There may be alternatives to a single payer system.
While the math of the single payer system could work (http://healthaffairs.org/blog/2017/05/11/the-bipartisan-single-payer-solution-medicare-advantage-premium-support-for-all/). It is very likely that the implementation of such a plan would look and feel like Managed Care. Even if Congress manages to overhaul the tax codes or require the employers to pay the premiums to the government to fund the care, it does not really solve the cost, quality, experience and overall population wellness and health improvement challenges. The existing managed care organizations haven’t achieved these goals so far. The experience continues to deteriorate. More regulation, more administrative burden and more thoughtless application of technology cannot solve the underlying gaps in accountability that cripple our healthcare system that is also slow in adopting lower cost high quality innovative solutions.
Individuals are increasingly shopping for healthcare services, the providers must woo their patients with high quality services. The convenience of concierge services with a combination of high deductible plans increasingly provide more value and better experience. Employers are decreasing their share of the premiums and passing the increasing cost of premiums to the employees, they are also offering mostly low premium high deductible plans to limit their share of the premiums, some are also moving to defined contribution plans. Others are piloting direct contract with leading providers in their local geographies. May be, to lower costs let us try freedom (https://mises.org/blog/lower-health-care-costs-try-freedom);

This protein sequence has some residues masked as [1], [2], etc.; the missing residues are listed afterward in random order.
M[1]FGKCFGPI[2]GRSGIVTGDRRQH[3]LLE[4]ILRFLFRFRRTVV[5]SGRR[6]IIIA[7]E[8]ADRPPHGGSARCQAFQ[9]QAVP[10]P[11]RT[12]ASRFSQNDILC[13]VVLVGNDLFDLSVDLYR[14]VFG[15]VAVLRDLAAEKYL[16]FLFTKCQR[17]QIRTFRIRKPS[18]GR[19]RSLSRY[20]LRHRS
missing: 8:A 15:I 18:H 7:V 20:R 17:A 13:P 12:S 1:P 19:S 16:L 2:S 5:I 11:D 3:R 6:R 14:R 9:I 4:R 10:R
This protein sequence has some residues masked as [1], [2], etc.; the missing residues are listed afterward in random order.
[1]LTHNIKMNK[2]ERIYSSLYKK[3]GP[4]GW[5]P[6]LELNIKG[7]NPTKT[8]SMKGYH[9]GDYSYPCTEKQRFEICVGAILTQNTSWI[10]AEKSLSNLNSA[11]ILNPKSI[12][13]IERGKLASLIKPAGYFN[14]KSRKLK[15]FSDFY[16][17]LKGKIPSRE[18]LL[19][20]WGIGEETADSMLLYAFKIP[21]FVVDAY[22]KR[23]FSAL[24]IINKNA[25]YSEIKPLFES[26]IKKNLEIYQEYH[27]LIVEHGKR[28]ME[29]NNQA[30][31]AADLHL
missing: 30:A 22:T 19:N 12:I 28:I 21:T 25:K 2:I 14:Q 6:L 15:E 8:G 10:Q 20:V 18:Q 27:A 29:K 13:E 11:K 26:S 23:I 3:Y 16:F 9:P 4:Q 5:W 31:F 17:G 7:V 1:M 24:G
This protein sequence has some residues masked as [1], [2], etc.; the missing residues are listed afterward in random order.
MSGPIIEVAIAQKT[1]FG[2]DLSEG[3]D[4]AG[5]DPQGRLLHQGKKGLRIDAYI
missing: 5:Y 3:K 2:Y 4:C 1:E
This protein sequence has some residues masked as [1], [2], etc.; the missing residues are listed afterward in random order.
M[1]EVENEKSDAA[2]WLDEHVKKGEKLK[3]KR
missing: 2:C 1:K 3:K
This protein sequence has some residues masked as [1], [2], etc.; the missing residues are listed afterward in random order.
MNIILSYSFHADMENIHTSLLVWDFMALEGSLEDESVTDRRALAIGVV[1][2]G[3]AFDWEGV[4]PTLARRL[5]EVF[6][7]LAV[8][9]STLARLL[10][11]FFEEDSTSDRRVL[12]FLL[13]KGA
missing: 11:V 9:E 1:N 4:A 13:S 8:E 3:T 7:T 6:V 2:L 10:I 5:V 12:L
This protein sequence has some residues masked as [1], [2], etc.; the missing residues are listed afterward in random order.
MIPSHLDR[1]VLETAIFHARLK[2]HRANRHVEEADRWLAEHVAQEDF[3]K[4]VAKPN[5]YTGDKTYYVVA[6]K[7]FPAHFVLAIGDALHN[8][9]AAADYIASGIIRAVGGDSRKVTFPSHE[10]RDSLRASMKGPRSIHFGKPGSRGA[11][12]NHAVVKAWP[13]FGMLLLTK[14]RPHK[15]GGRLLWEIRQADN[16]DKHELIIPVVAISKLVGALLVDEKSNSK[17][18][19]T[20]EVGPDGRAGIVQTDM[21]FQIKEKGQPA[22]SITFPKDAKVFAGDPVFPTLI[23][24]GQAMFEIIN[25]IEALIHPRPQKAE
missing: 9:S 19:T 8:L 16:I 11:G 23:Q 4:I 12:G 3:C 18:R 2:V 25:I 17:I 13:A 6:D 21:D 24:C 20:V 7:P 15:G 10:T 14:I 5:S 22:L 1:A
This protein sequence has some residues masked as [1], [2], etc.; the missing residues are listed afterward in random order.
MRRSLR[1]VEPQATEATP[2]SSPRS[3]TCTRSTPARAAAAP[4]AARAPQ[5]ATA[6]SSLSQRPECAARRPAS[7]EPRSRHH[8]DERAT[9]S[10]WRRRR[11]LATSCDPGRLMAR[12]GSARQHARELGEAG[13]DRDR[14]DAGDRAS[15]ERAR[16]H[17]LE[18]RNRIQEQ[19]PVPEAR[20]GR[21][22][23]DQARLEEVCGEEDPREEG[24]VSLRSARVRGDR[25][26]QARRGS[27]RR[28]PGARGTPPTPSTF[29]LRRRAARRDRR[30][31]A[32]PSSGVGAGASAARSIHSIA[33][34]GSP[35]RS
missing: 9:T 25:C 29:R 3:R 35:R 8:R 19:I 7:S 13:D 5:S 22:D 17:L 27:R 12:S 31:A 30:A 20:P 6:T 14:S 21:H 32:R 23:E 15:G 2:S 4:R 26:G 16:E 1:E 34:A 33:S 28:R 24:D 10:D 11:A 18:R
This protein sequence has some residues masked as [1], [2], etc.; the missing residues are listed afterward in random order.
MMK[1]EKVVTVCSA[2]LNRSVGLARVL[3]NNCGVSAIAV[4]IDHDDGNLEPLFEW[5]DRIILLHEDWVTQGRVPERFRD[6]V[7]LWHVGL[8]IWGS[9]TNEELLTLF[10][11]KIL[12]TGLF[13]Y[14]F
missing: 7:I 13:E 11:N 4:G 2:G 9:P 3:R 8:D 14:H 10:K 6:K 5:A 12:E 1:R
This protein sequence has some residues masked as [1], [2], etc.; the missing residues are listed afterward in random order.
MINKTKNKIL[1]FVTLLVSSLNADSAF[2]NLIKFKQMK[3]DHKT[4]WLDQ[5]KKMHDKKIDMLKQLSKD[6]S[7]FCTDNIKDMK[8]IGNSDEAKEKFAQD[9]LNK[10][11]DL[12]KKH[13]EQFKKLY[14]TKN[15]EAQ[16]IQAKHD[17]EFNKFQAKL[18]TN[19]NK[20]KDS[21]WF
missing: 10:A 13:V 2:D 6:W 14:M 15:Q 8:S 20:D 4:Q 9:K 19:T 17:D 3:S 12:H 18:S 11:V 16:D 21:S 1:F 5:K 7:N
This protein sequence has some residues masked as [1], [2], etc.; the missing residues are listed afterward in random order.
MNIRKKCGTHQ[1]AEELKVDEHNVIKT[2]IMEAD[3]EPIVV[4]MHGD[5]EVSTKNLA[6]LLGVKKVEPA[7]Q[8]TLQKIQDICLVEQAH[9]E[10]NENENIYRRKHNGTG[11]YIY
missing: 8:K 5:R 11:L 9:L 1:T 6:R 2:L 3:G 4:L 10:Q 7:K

It is key that we sustain the safety net programs. According the National healthcare Expenditure report, the combined Medicare, Medicaid spend for 2015 was approximately $1.18 trillion, the combined Medicare, Medicaid population (including the Medicaid expansion population) for the same timeframe is approximately 130 million. Is it possible to run a VA –lite like program for the Medicare-Medicaid population with this kind of a budget? Discontinuing the path of different permutations of payment reform, maybe we should consider care design and delivery reform as an alternate public-private partnership. A number of states offer tuition grants for qualified professionals in specialties (e.g. mental health) that have shortage of these professional with the requirement that they serve in this hospitals; we do see military tuition assistance programs.
It is highly likely that when individuals have more control over their health care spending, they will chose their health insurance coverage requirements based on their personalized needs and maintain healthier lifestyles. Would we then need individual and employer mandates to mitigate the cost impact of high risk pools?
The role of the regulatory agencies should be to independently establish and enforce safety and quality standards.
Finally, we would still need catastrophic insurance for life’s unpredictability. But that is precisely the purpose of insurance.